In an action involving a workers' compensation insurance policy that was issued based on the express representation that the covered employer's employees did not travel out of state, and after an employee was injured out of state, the insurer notified the employer that it was rescinding the policy because of the employer's misrepresentation and returned the premium, the Workers' Compensation Appeals Board's decision affirming an arbitrator's decision that, as a matter of law, the insurer could not rescind the policy and that the policy was in effect, is annulled where: 1) contrary to the arbitrator's ruling, a workers' compensation insurance policy may be rescinded; and 2) the arbitrator and the appeals board did not address and determine whether rescission was a meritorious defense to the employee's claim.

[04/26] City of Jackson v. WCAB
In a workers' compensation case, the Workers' Compensation Appeals Board's decision disregarding the apportionment determination of the qualified medical evaluator (QME) on the ground the determination was not substantial medical evidence and directing the workers' compensation administrative law judge (ALJ) to make an award of unapportioned disability, is annulled where: 1) apportionment may be properly based on genetics/hereditability; 2) the QME properly apportioned disability; and 3) the QME's opinion Is based on substantial medical evidence.

[03/29] Marin Community Services v. WCAB
In a writ proceeding seeking to set aside the decision of the Workers' Compensation Appeals Board (WCAB) holding that firefighter-petitioner was entitled to the benefit of the rebuttable presumption under Labor Code section 3212.1 that his cancer arose out of his employment, the WCAB's decision is affirmed where: 1) the WCAB's determination that petitioner was an employee of Marinwood was based on a reasonable interpretation of the relevant statutes; and 2) the WCAB's determination that the extension of the cancer presumption ran from the date petitioner last worked as a firefighter for any agency was based on a reasonable interpretation of the relevant statute.

[03/29] Ramirez v. WCAB
In a workers' compensation writ proceeding, seeking review of worker-petitioner's independent medical review on the ground the underlying utilization review was based on an incorrect standard, the order of the administrative law judge (ALJ) taking the matter off calendar is reversed and remanded for further proceedings where: 1) this is not a proper ground for appeal of a utilization review determination because it goes to the heart of the determination of medical necessity; 2) the independent medical reviewer is in the best position to determine whether the proper standard was used to evaluate the medical necessity of the requested treatment, and the statutory scheme requires the independent medical reviewer to use the proper standard in determining medical necessity; and 3) the Legislature's plenary power over the workers' compensation system precludes any separation of powers violation, and the process afforded workers under the system affords sufficient opportunity to present evidence and be heard.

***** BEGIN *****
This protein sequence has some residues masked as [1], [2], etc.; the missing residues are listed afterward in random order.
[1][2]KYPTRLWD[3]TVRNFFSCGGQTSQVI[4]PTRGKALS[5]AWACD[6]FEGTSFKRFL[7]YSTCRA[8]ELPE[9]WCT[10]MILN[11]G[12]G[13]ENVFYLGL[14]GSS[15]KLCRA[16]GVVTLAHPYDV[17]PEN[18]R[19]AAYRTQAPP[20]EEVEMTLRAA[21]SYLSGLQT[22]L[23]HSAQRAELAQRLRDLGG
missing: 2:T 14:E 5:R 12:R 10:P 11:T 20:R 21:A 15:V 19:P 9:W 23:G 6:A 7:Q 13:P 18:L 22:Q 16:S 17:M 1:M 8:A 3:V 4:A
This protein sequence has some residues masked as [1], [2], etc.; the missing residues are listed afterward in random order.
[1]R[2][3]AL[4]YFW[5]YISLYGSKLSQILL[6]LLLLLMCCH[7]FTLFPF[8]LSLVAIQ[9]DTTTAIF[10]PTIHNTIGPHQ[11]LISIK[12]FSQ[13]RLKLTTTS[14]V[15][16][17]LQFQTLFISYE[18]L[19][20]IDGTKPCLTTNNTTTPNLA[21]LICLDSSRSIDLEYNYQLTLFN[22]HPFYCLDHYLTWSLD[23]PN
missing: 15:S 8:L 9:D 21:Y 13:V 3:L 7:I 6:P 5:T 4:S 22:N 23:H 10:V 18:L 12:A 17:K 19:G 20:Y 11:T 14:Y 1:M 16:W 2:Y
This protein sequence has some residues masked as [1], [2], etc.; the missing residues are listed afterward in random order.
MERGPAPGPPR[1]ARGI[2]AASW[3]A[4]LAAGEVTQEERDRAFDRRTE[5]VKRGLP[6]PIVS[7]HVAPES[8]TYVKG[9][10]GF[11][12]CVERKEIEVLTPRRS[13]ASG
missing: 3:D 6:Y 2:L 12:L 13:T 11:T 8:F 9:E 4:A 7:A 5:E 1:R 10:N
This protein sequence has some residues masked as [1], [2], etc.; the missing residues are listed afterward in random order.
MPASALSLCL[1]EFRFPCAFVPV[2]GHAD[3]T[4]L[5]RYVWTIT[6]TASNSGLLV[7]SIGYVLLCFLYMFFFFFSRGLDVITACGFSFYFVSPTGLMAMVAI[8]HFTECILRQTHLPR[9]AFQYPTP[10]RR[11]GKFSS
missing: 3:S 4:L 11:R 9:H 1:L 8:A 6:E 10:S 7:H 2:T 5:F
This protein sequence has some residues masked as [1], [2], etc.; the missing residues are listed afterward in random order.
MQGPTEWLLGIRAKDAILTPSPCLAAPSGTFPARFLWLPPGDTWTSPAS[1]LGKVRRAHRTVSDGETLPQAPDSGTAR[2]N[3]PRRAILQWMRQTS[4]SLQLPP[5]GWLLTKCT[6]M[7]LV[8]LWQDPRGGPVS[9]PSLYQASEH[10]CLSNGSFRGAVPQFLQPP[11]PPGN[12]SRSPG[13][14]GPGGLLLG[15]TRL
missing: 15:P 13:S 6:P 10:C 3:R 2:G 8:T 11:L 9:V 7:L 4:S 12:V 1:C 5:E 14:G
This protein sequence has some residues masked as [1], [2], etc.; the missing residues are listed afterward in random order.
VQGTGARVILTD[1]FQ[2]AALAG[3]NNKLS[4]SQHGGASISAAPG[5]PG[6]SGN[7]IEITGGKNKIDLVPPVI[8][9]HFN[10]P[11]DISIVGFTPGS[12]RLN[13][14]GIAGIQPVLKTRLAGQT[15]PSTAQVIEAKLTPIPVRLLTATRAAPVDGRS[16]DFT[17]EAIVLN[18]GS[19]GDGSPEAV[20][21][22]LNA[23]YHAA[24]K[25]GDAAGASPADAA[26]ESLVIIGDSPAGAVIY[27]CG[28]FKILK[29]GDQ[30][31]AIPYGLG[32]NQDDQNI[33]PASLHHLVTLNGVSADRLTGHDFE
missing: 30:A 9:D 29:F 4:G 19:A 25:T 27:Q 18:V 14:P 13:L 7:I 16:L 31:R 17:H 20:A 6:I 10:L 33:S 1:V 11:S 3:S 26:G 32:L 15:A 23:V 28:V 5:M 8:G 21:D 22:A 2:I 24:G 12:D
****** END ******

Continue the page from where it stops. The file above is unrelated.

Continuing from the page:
[03/24] Co. of Riverside v. WCAB
In a workers' compensation case involving a sheriff, the findings by the Workers' Compensation Appeals Board are affirmed over a County's challenge where: 1) plaintiff's the application for adjudication of claim was timely filed; and 2) Labor Code section 5500.5(a), did not bar liability on the County?s part.

[03/23] People v. Riddles
Conviction of workers' compensation insurance fraud in violation of Insurance Code section 11760(a) and restitution order are affirmed where: 1) a workers' compensation insurer may recover, as restitution under Penal Code section 1202.4, the premiums it would have earned in the absence of misrepresentations by an insurance applicant; and 2) the court did not err in imposing a fine.